The coronavirus emergency relief package gives many American workers paid leave if they need to take time off because of the virus. It gives qualified workers two weeks of paid sick leave if they are ill, quarantined or seeking diagnosis or preventive care for coronavirus, or if they are caring for sick family members. It gives 12 weeks of paid leave to people caring for children whose schools are closed or whose child care provider is unavailable because of the coronavirus. It is the first time the United States has had widespread federally mandated paid leave, and includes people who don’t typically get such benefits, like part-time and gig economy workers. But the measure excludes at least half of private-sector workers, including those at the country’s largest employers, and gives small employers significant leeway to deny leave.

    • Does asymptomatic transmission of Covid-19 happen?

      So far, the evidence seems to show it does. A widely cited paper published in April suggests that people are most infectious about two days before the onset of coronavirus symptoms and estimated that 44 percent of new infections were a result of transmission from people who were not yet showing symptoms. Recently, a top expert at the World Health Organization stated that transmission of the coronavirus by people who did not have symptoms was “very rare,” but she later walked back that statement.

    • What’s the risk of catching coronavirus from a surface?

      Touching contaminated objects and then infecting ourselves with the germs is not typically how the virus spreads. But it can happen. A number of studies of flu, rhinovirus, coronavirus and other microbes have shown that respiratory illnesses, including the new coronavirus, can spread by touching contaminated surfaces, particularly in places like day care centers, offices and hospitals. But a long chain of events has to happen for the disease to spread that way. The best way to protect yourself from coronavirus — whether it’s surface transmission or close human contact — is still social distancing, washing your hands, not touching your face and wearing masks.

    • How does blood type influence coronavirus?

      A study by European scientists is the first to document a strong statistical link between genetic variations and Covid-19, the illness caused by the coronavirus. Having Type A blood was linked to a 50 percent increase in the likelihood that a patient would need to get oxygen or to go on a ventilator, according to the new study.

    • How many people have lost their jobs due to coronavirus in the U.S.?

      The unemployment rate fell to 13.3 percent in May, the Labor Department said on June 5, an unexpected improvement in the nation’s job market as hiring rebounded faster than economists expected. Economists had forecast the unemployment rate to increase to as much as 20 percent, after it hit 14.7 percent in April, which was the highest since the government began keeping official statistics after World War II. But the unemployment rate dipped instead, with employers adding 2.5 million jobs, after more than 20 million jobs were lost in April.

    • How can I protect myself while flying?

      If air travel is unavoidable, there are some steps you can take to protect yourself. Most important: Wash your hands often, and stop touching your face. If possible, choose a window seat. A study from Emory University found that during flu season, the safest place to sit on a plane is by a window, as people sitting in window seats had less contact with potentially sick people. Disinfect hard surfaces. When you get to your seat and your hands are clean, use disinfecting wipes to clean the hard surfaces at your seat like the head and arm rest, the seatbelt buckle, the remote, screen, seat back pocket and the tray table. If the seat is hard and nonporous or leather or pleather, you can wipe that down, too. (Using wipes on upholstered seats could lead to a wet seat and spreading of germs rather than killing them.)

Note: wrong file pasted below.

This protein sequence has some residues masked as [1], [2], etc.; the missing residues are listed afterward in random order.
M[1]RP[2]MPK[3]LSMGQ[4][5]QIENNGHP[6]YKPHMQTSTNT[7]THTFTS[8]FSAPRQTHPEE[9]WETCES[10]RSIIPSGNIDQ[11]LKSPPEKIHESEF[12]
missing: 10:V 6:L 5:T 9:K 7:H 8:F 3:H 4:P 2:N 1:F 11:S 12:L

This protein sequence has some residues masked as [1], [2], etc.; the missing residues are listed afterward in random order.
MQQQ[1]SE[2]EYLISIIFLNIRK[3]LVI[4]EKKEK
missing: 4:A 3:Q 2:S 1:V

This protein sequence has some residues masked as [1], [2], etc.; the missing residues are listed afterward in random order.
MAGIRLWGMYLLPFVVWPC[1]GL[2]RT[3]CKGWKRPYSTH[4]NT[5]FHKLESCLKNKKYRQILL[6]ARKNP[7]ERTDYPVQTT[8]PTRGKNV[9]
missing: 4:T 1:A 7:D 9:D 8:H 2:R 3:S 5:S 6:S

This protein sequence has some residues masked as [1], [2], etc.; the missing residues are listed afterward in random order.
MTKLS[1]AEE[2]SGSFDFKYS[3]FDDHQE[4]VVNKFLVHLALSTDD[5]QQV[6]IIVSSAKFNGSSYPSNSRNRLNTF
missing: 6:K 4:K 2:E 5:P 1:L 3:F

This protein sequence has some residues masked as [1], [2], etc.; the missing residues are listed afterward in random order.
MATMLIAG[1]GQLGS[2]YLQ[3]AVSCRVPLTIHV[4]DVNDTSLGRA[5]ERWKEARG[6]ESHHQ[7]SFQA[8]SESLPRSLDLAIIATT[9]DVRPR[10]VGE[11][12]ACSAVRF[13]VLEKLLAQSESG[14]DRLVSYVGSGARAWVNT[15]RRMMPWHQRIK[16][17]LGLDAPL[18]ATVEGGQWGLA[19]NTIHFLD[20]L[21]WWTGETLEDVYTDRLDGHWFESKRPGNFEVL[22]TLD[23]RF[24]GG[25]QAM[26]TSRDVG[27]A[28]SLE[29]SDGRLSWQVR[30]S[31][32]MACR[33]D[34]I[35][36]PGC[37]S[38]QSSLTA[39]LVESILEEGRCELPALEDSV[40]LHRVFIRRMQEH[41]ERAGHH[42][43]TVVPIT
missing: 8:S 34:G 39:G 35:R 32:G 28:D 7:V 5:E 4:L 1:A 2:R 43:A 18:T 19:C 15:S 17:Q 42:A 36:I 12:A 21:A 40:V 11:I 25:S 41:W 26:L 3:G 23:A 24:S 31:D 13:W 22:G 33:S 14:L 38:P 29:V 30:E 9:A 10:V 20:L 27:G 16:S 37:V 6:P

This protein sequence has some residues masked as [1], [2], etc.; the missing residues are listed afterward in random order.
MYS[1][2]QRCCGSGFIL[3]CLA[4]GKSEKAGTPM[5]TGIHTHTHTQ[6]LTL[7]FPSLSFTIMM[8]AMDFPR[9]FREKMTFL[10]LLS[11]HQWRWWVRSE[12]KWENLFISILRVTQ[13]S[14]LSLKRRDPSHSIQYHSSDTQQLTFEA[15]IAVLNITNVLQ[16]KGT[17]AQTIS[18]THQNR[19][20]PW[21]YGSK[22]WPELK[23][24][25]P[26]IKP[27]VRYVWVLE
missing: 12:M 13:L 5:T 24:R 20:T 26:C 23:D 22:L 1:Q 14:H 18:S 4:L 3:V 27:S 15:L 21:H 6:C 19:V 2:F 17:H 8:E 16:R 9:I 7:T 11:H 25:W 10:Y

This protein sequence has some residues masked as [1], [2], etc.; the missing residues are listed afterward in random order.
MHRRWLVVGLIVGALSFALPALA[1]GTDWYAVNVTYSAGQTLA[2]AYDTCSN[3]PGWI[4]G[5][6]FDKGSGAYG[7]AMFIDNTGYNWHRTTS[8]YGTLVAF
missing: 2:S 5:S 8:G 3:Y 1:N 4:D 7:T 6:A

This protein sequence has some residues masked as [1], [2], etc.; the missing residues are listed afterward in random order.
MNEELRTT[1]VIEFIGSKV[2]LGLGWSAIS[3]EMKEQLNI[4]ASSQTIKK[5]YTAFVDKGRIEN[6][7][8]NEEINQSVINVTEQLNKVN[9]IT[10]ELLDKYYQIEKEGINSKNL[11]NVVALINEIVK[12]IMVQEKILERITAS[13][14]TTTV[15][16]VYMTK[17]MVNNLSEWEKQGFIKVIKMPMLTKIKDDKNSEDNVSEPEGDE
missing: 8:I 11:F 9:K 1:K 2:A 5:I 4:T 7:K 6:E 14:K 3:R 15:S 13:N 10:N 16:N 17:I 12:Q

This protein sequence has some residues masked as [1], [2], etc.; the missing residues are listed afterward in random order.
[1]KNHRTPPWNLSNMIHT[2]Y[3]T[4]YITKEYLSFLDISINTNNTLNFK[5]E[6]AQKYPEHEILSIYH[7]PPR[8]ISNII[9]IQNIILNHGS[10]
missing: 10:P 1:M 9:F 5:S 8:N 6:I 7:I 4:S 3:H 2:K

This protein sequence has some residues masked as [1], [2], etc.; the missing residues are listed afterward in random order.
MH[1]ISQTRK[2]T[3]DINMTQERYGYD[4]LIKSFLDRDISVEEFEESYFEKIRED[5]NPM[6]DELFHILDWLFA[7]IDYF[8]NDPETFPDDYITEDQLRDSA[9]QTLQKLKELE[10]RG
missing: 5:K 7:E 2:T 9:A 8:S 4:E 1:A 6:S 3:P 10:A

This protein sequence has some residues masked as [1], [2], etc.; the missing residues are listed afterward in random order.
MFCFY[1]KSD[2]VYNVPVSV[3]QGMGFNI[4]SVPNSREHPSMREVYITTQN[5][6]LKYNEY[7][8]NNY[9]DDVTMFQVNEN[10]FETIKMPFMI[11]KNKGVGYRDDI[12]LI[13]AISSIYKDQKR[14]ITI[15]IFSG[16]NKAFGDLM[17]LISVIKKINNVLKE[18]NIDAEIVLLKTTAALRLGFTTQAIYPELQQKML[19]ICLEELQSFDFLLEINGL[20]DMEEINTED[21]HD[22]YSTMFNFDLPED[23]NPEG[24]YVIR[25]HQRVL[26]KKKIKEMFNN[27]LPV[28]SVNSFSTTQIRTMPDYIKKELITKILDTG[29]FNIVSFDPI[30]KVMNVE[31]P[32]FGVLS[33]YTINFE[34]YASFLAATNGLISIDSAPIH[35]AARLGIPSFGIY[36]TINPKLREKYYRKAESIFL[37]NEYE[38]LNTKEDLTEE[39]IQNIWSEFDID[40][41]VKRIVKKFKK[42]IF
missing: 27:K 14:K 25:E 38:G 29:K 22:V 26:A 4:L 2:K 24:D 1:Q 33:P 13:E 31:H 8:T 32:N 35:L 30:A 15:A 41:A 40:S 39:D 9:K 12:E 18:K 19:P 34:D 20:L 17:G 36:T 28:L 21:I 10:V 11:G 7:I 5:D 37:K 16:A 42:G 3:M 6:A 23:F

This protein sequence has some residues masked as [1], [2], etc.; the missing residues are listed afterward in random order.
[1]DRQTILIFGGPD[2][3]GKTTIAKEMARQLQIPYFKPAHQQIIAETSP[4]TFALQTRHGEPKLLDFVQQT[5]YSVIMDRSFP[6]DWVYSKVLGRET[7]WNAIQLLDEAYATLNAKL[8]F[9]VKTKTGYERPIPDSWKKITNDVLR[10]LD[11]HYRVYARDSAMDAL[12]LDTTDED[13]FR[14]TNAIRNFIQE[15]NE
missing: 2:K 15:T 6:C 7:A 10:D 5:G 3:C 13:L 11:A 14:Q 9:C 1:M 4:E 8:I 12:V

• What should I do if I feel sick?

      If you’ve been exposed to the coronavirus or think you have, and have a fever or symptoms like a cough or difficulty breathing, call a doctor. They should give you advice on whether you should be tested, how to get tested, and how to seek medical treatment without potentially infecting or exposing others.

We longed to tour the Rust Belt because we felt those cities represented a world loved but fast disappearing. The pandemic made us realize how the same fate might befall New York. The shutdown had stripped the city of all the usual noise, traffic and distractions, leaving the mighty and distinctive framework of the quieted metropolis as a stark reminder of why people live here in the first place.

We spent the rest of our honeymoon money on the bars, restaurants and shops we loved and hoped to see again on the other side. Though not able to patronize any of these places in person, we were somehow more present in New York, and New York was more present with us, than at any time I can remember.

We took walks through the city’s many layers of history. One traced all five of the bridges that cross the Gowanus Canal; another touched base at each of the novelist Thomas Wolfe’s several Brooklyn homes.

The takeaway food and cocktails (a previously unthinkable and wonderfully illicit-seeming development!) somehow tasted better given the time, effort and risk involved. The lard bread at Mazzola Bakery and the sfingi at Court Pastry Shop, two institutions in our neighborhood, had always been top notch. Now they felt like miracles. Each time we returned home, we marveled anew at our luck that we lived in such a place.

Meanwhile, every day at 7 p.m., we go on the back porch and bang pots and cheer for the first responders. It’s an effort, and a city, worth cheering on.

“See you tomorrow!” the little girl from the ground-floor apartment says each day from her backyard after the whooping subsides. See you tomorrow.